La. family is starting life over in Wayne
By Becky Barclay
Published in News on October 19, 2005 1:46 PM
A family who lost everything in Louisiana during Hurricane Katrina is starting life over in Wayne County thanks to a local church.
Pine Forest United Methodist Church has adopted the Morris family and set them up in a home here. The family includes Iris, 48; daughter Alicia, 21; sons, Gary, 16, and Jerel, 15; and grandchildren, Tierra, 2, and Zaven, 1.
The Morris family, from left, Jerel holding Zaven, Alicia, Gary and Iris holding Tierra. The family was relocated from Gretna, La., to Wayne County with help from Pine Forest United Methodist Church.
The Morrises lived in Gretna, La., on the outside of Orleans Parrish. They were staying in a hotel while waiting to move into a house, but before they could move, the hurricane hit and destroyed that home.
Mrs. Morris worked at a different hotel from the one in which the family was staying and was working the night the hurricane hit.
The whole family weathered the storm at the hotel where Ms. Morris worked, but that hotel lost power and had its windows blown out, and walls blown down. None of her family were injured, though, Ms. Morris said.
The hotel where the family was living was also damaged.
"We had two rooms, and my daughter decided to take her children and go into the other room," Ms. Morris said. "Thank God for that because the whole roof in her room collapsed. We lost everything we had. Then, everybody was living in one room."
So, the family was forced to move to the hotel where Ms. Morris worked.
"We stayed there without lights, water, food," she said. "There was no place open to get food and water. Some people brought around some water. They opened one store, but the police closed it down. We lived on only snack foods."
Ms. Morris said during that time, all the family could do was wait.
"We sat outside," she said. "Nighttime would come, and we'd go upstairs and try to sleep in the heat. If not, you'd walk back down the steps and just sit. You couldn't do any of the normal things. You couldn't take a bath. The little water we had, we had to save it. No doing laundry. Of course, by that time, we didn't have anything to wash. Everything was gone."
For three days, that was life for the Morrises.
Ms. Morris had taken only a pair of pants and a shirt to work with her before the hurricane hit. "I was thinking by Tuesday, there'd be a little damage, and we could get back to our lives as we do with storms," she said. "But it didn't work like that."
She said by Thursday (three days later), things were getting kind of rough all over with the police and other people. So the family left Gretna to go to Lafayette, courtesy of her hotel's general manager.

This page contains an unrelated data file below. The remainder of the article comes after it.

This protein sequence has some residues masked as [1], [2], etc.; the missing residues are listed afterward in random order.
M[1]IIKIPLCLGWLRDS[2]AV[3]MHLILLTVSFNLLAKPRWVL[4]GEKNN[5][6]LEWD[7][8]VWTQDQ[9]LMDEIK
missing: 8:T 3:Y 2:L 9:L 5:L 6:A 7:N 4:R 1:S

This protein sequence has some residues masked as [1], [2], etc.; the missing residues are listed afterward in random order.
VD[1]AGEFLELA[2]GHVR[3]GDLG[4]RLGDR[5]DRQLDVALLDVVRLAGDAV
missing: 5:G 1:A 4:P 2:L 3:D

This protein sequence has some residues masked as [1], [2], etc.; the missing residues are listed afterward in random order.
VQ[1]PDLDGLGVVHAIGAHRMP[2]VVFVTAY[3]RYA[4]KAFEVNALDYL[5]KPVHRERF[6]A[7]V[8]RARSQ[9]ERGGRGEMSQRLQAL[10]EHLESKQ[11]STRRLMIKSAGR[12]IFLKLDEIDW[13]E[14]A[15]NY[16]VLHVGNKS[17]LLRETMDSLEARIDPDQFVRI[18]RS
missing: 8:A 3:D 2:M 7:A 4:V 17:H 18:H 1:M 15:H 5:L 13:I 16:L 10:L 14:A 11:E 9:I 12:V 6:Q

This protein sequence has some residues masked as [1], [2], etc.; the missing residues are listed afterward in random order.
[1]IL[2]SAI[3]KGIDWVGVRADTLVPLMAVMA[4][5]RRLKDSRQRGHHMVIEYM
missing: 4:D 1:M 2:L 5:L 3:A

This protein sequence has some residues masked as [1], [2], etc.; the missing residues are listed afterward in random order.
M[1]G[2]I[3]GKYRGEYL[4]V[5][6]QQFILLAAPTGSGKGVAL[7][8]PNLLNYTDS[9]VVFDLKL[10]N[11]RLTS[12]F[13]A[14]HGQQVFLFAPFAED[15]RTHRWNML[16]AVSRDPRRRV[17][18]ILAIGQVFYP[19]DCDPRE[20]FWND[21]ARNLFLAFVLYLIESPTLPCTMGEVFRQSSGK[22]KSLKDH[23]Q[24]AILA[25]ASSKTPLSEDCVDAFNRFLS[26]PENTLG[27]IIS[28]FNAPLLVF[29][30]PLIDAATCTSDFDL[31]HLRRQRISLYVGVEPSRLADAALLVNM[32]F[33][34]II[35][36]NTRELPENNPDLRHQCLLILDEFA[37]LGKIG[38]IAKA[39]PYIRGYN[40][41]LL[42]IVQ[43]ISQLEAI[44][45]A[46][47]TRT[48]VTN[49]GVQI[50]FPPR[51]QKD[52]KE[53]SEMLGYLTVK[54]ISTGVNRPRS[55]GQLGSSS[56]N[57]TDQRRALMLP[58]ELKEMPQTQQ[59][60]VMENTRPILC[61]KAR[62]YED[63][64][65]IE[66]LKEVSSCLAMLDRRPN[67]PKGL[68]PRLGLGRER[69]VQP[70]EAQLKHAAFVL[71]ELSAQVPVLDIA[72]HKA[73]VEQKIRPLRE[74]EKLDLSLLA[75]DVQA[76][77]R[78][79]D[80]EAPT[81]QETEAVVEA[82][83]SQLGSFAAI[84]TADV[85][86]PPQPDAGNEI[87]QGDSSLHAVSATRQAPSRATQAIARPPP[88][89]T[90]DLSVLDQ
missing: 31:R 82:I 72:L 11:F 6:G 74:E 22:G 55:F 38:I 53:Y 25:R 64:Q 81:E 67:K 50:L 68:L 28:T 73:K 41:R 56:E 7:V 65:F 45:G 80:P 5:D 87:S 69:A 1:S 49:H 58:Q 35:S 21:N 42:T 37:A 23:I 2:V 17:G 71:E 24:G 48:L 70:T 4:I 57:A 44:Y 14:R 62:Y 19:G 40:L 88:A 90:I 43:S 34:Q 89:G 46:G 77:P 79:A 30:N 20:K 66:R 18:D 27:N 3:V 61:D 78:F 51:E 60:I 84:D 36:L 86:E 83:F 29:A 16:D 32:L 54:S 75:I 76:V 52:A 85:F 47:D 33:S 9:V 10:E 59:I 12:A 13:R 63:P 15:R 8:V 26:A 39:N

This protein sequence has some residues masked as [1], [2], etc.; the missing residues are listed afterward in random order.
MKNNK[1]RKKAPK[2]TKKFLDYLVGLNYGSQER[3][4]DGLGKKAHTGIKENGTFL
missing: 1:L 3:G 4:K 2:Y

They stayed there until Oct. 12 when two Pine Forest church members -- Dr. Frank Farrell and Larry Grady -- drove down and brought them back to Wayne County.
During that time, they had no clue where they were going to go or what they were going to do.
"We were just taking one day at a time, trying to survive," Ms. Morris said. "It was like reality didn't really set in. You look at it on TV and still don't believe it happened to the people around you or to the cities you lived in. Even though we were there and went through it, we still couldn't believe it had happened."
One day Ms. Morris noticed a flier at the hotel in Lafayette stating that churches would help those who wanted to relocate to other states.
She Morris filled out a form and picked North Carolina as her new home.
The family was going to come to North Carolina by bus, but Grady said it would be unfair to have them ride on a bus for 23 hours with small children.
So Grady and Farrell drove down to Lafayette in a van and picked the family up. Motels down there were either damaged or full so the pair ended up spending the night in the van at a rest stop in Louisiana.
Grady said the idea to adopt an evacuee family came from the church's Friendship Sunday school class.
"Franklin Graham of Samaritan's Purse had said that if every church took a family, then everybody would be taken care of," said Grady.
So Farrell contacted Samaritan's Purse, which put the church in touch with the Foundation of Hope. The foundation located the Morrises.
Grady said the church had to agree to do everything for the family for 90 days.
"This is a mission for this church," he said. "From the time we talked with the Morrises until the time we got them here, it's just been a wonderful thing, a blessing for us."
When the Morrises arrived in their new home, which the church rented for them, the cupboards had been filled with food and dishes by church members. Church members also donated furniture for the house and bought clothes for the family. Several local businesses also donated food, household items, furniture and even a van for the family to use.
"The church has done a lot for us, spiritually, mentally, physically," Ms. Morris said. "They got us this home and supplied everything that we need. It makes us feel better to know that people care. That really touched my heart. I feel like we are back in life again."
Grady said the Morrises think the church is doing so much good for them, but "they're doing so much for us."
Ms. Morris said she plans on living in Wayne County for the rest of her life. "Right now, I'm very content. I like this area and the people."
Although Pinewood Church has helped this family, there are so many more who still need assistance, Grady said. "When we picked this family up in Lafayette, we left hundreds in that motel," he said. "That motel was totally full. We left families just like the Morrises.
"There is a need. If other churches would just step up to the plate, they would not only be doing a good thing, but it's going to be such a blessing to that church."
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